Emergency Call contd...

Operational synergy
During a catastrophe, individual and governmental organisations team up with local and satellite operators to carry out disaster relief measures. “Normally, agencies from the local governments are involved in crisis management,” says Baca, citing Haiti as an example, “In the case of Haiti, we initially interacted with the local operators, then we started to provide ISP services on our own until the local operator was able to sustain capacity and quality of services needed.

“We are not interfering with the local market here. When we have a sustained service within a given country, we have a local operator who gives fibre optics to our operations, and hence, we are buying from them,” he adds.

Ebrahim adds that Thuraya connects its satellite networks to national emergency centres and field activities in the disaster struck areas during relief activities, location identification and operational planning. “The coordination between emergency centres involves the exchange of disaster assessment information via these satellite broadband services such as Thuraya’s IP data solution. “For communication between field and national emergency centres, voice solutions are also used such as Thuraya’s rugged handhelds to provide GPS way point navigation which is essential for location services during relief operations,” he adds.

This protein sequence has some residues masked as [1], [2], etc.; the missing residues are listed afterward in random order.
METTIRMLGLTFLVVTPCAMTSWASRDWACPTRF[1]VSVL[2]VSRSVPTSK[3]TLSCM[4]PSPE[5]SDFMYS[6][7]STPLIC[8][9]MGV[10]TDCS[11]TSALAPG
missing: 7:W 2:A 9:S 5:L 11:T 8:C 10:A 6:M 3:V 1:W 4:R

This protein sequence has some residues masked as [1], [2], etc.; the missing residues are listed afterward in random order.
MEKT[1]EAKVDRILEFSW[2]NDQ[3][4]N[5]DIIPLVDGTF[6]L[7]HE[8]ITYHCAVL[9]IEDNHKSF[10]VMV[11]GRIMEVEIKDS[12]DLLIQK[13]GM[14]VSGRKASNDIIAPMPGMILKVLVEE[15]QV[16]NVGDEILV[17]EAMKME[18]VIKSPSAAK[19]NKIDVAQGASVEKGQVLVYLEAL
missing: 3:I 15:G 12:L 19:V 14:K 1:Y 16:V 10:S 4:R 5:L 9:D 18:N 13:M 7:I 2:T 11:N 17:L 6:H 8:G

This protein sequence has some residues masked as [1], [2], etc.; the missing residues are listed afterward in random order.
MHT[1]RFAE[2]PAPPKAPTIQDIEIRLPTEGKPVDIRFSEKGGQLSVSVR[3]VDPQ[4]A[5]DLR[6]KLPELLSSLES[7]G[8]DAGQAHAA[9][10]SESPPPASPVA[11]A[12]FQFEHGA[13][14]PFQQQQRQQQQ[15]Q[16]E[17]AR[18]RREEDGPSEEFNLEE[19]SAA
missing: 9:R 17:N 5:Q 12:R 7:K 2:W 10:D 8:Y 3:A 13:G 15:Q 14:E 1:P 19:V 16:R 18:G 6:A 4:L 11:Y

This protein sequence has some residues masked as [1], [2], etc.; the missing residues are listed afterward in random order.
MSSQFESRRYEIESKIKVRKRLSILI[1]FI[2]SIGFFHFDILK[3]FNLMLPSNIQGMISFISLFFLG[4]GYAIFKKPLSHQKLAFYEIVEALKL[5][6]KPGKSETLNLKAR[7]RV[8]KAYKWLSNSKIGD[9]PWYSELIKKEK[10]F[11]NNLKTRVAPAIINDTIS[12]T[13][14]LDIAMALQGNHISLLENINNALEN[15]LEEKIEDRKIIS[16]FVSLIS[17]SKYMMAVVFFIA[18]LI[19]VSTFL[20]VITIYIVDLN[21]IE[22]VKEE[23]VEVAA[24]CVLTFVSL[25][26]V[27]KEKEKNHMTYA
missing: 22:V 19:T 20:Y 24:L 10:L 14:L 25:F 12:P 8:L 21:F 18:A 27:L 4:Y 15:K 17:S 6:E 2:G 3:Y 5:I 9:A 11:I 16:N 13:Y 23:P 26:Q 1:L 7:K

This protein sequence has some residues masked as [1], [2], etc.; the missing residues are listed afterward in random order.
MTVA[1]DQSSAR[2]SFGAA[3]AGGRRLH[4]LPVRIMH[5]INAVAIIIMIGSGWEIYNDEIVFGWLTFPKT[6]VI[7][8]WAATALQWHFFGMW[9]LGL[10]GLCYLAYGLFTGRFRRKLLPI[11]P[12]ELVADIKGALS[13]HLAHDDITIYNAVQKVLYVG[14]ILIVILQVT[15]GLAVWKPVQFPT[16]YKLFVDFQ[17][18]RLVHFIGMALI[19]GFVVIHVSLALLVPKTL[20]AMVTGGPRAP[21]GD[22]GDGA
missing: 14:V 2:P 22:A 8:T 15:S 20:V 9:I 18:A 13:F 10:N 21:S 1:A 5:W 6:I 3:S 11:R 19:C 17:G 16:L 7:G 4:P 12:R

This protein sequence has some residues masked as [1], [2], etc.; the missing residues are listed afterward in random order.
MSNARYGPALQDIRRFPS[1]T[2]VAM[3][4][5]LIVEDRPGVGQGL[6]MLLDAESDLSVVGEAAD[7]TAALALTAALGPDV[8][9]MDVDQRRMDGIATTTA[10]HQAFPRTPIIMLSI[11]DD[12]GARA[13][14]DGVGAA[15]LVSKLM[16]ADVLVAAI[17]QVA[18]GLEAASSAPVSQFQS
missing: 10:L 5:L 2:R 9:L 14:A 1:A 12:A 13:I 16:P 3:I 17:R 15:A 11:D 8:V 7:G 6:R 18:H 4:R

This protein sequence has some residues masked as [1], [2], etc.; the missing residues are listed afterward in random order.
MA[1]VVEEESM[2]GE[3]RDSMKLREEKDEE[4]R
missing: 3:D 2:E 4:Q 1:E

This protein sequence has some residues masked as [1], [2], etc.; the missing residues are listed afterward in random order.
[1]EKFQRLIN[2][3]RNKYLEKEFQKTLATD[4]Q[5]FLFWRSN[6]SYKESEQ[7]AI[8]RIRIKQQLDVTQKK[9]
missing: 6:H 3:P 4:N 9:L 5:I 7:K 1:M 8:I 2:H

Africa update
Ongoing crisis and unrest have increased the need for humanitarian efforts in Africa. Baca says that WFP has resources on the ground in areas prone to emergencies with assistance from Dubai-based group, Fast IT and Telecoms Emergency and Support Team (FITTEST).

He says that in North Africa, there are many cases of large groups of people displaced from their homes, with no access to food or shelter. “In this case, we have to go there with our logistics arm and distribute food for the beneficiaries, and before landing there you need to deploy all telecom services that provide not only security for people to track them on ground, but also to give operational tools in order to keep the supply chain active, because they need access to their systems and databases located far away. We have a mandate to be at a place, up and running, in no more than 48 hours,” Baca says.

“WFP is always ready to manage three major concurrent emergencies. There are issues happening in Libya which has a spiraling effect on the borders of Tunisia and Egypt. There are ongoing crises in Cote d’lovire and Chad,” says Baca. In Africa alone, he says that WFP has its hands full supporting emergencies.

Baca says: “Libya is very high in our priorities right now. With no less than 400,000 people moving across the borders, both in Egypt and Tunisia, we are already supporting not only WFP operations, but also the UN High Commissioner for Refugees that is active in Libya.” He said that WFP already has a proposition to place food, IT, and telecom equipment in the borders of Libya. “Once permission is granted, we’ll place them in the borders,” he adds.

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